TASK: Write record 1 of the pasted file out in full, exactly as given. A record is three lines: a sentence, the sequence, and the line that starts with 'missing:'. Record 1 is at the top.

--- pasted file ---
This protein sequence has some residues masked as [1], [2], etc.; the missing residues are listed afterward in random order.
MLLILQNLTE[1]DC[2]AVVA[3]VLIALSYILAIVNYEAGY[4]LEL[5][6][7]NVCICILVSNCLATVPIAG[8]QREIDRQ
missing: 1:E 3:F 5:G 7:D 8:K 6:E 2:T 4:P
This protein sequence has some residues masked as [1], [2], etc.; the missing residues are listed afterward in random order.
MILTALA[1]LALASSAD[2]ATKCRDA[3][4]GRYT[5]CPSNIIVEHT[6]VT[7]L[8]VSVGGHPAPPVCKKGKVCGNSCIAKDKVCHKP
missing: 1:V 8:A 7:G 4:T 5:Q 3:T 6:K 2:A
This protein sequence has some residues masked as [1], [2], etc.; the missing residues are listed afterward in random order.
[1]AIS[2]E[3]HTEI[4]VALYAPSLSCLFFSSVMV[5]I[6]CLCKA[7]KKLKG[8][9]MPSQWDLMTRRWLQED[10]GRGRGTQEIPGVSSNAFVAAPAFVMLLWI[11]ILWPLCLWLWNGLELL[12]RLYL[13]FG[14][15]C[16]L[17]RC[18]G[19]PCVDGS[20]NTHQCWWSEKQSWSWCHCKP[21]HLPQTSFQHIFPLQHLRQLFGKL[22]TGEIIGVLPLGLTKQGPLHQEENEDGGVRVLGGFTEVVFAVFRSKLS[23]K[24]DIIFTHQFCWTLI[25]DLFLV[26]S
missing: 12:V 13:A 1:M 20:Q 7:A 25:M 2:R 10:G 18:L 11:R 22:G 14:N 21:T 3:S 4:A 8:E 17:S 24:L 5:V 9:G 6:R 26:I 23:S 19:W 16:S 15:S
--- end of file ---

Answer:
This protein sequence has some residues masked as [1], [2], etc.; the missing residues are listed afterward in random order.
MLLILQNLTE[1]DC[2]AVVA[3]VLIALSYILAIVNYEAGY[4]LEL[5][6][7]NVCICILVSNCLATVPIAG[8]QREIDRQ
missing: 1:E 3:F 5:G 7:D 8:K 6:E 2:T 4:P